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More recently, I thought my fandom was under relative control. But now, I’ve been asked my opinion on the ten best examples of small-screen work in this decade from the creator and guiding force of “Angel,” “Firefly,” the already canceled “Dollhouse,” and, of course, “Buffy, the Vampire Slayer.” I only have to be thankful for the fact that first four seasons of “Buffy,” which contain most of that show’s greatest episodes, are disqualified because they appeared on TV sets before 2000. We take our mercies where we find them. (And, yes, if you’re about to catch up with these on DVD, there are a fair number of spoilers below for the various series, though I’ve tried to keep a few secrets.) One word of warning: my relative ranking of these shows is a matter of mood and borders on the random. In other words — don’t hold me to these choices!

Out of competition:

BTVS, “The Body” (“Buffy, the Vampire Slayer”) – This episode usually ranks extremely high when people make these kind of lists. Entertainment Weekly named it as pretty much the best thing Joss Whedon has ever done and maybe the best TV thing ever. The truth of the matter is that, yes, the episode where Buffy Summers (Sarah Michelle Geller) discovers the already cold body of her mother, Joyce (Kristine Sutherland, a wonderful asset to the show for the five previous years), dead from an entirely natural brain tumor, was probably one of the most remarkable episodes of television ever shown, and probably the only thing I’ve seen that comes close to capturing the essence of what it feels like when someone dies unexpectedly. The problem was, I didn’t find it depressing; I found it real. I didn’t feel any more like repeating the experience than I would the death of an actual loved one.

Whedon – who wrote and directed the episode himself – deserves all the credit in the world for the brave choices he made, including shooting the episode in close to “real time” and not using any music. If I have one complaint with Whedon, it’s his tendency to close emotional episodes with, dare I say it, somewhat drippy montages. His choice to eliminate music from the kind of “very special” show where other creators would lay in with three or four montages of Joyce frolicking in the woods or what have you, shows Whedon is, at heart, an outstanding filmmaker. I’ve never had a problem with his much-noted tendency to kill off sympathetic and/or popular characters. It might anger some fans, but especially if you’re dealing with inherently violent material, there’s something morally wrong about not dealing with the fact that good people are just as mortal as bad people. Still, I don’t enjoy watching this episode. If this were a movie, maybe I’d be more in awe or eager for profundity. However, if I’m going to be honest, I can’t call “The Body” a favorite and I can’t be sure it’s one of the “best.”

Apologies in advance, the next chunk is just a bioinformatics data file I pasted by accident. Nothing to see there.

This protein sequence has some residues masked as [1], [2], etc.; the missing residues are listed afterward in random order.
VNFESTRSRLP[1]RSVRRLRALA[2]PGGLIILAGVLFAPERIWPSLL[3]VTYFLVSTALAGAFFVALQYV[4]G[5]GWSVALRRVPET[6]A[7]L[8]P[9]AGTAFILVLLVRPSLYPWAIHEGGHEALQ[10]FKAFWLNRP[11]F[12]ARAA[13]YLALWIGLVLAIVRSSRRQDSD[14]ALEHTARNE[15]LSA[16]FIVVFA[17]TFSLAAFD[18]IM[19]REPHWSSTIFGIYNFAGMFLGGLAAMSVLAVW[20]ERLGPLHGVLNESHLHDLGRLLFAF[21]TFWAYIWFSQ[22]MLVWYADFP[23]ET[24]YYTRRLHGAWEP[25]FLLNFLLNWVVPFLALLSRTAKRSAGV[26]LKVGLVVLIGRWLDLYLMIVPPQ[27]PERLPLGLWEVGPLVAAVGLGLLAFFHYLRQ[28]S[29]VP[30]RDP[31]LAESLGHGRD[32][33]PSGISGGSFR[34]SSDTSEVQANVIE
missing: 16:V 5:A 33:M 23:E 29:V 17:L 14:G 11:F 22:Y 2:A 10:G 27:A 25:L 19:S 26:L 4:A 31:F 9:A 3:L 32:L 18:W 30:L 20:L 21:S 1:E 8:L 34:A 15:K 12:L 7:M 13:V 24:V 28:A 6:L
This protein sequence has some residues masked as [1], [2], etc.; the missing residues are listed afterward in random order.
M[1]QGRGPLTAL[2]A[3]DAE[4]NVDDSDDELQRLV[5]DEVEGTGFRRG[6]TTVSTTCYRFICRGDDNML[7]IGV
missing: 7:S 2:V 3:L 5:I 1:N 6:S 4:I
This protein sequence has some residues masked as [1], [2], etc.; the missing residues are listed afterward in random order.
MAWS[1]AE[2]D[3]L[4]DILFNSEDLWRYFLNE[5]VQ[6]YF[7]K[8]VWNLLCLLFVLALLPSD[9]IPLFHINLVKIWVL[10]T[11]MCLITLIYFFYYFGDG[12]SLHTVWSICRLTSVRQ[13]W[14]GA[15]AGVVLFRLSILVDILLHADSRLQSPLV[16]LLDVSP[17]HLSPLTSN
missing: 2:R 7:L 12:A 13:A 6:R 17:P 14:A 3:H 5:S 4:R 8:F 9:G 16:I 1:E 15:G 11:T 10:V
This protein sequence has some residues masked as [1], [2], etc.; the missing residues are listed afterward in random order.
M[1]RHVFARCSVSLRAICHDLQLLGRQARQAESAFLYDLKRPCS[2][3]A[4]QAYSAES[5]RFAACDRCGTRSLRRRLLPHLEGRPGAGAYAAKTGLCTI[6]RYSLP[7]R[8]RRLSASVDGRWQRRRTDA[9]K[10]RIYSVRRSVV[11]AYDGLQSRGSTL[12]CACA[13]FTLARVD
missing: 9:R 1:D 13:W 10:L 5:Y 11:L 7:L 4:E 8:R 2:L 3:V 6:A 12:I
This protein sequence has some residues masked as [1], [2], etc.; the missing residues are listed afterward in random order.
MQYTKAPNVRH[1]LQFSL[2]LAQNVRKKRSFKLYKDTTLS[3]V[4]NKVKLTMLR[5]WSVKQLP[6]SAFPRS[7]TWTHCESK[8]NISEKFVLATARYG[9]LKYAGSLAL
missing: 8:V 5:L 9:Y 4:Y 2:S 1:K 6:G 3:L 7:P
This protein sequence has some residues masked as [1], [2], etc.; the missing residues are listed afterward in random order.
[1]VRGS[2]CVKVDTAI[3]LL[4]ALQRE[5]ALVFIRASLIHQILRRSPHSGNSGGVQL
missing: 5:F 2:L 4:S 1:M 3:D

#10, Shiny Happy People (“Angel”) – Fans of the spin-off about Buffy’s ex, the vampire-with-a-soul detective (David Boreanaz), and various assembled demon-hunters and occasionally friendly demons, will be scratching their heads at this choice. It’s an unpopular episode from a widely and justly derided storyline involving a very weird affair between Angel’s unbalanced super-powered teenage son from another dimension, Connor (Vincent Kartheiser, now of “Mad Men“), and a suddenly evil Cordelia (Charisma Carpenter), a former high school mean girl turned lovably complex grown-up foil for her vampire boss. And, yeah, it was a little freaky for Cordy to give birth to a fully grown creature called Jasmine.

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However, as played by the wondrous Gina Torres of the then recently-canceled “Firefly,” Jasmine was freaky in a good way. A being whose god-like ability to create an instant sense of peace, happiness, and complete obedience, is somewhat set off by the fact that she’s actually a deformed and decaying, if not entirely evil, monster who must consume people to live, she was every charismatic leader and every great screen beauty rolled into one monstrous ball. More than anything else, “Shiny Happy People” reminded me of Don Siegel’s 1956 film verson of “Invasion of the Body Snatchers.” It was another believable demonstration of how we humans are only too willing to surrender our our humanity to the first apparently completely beauteous and 100% wise being who comes along. You know, like Oprah, only less powerful.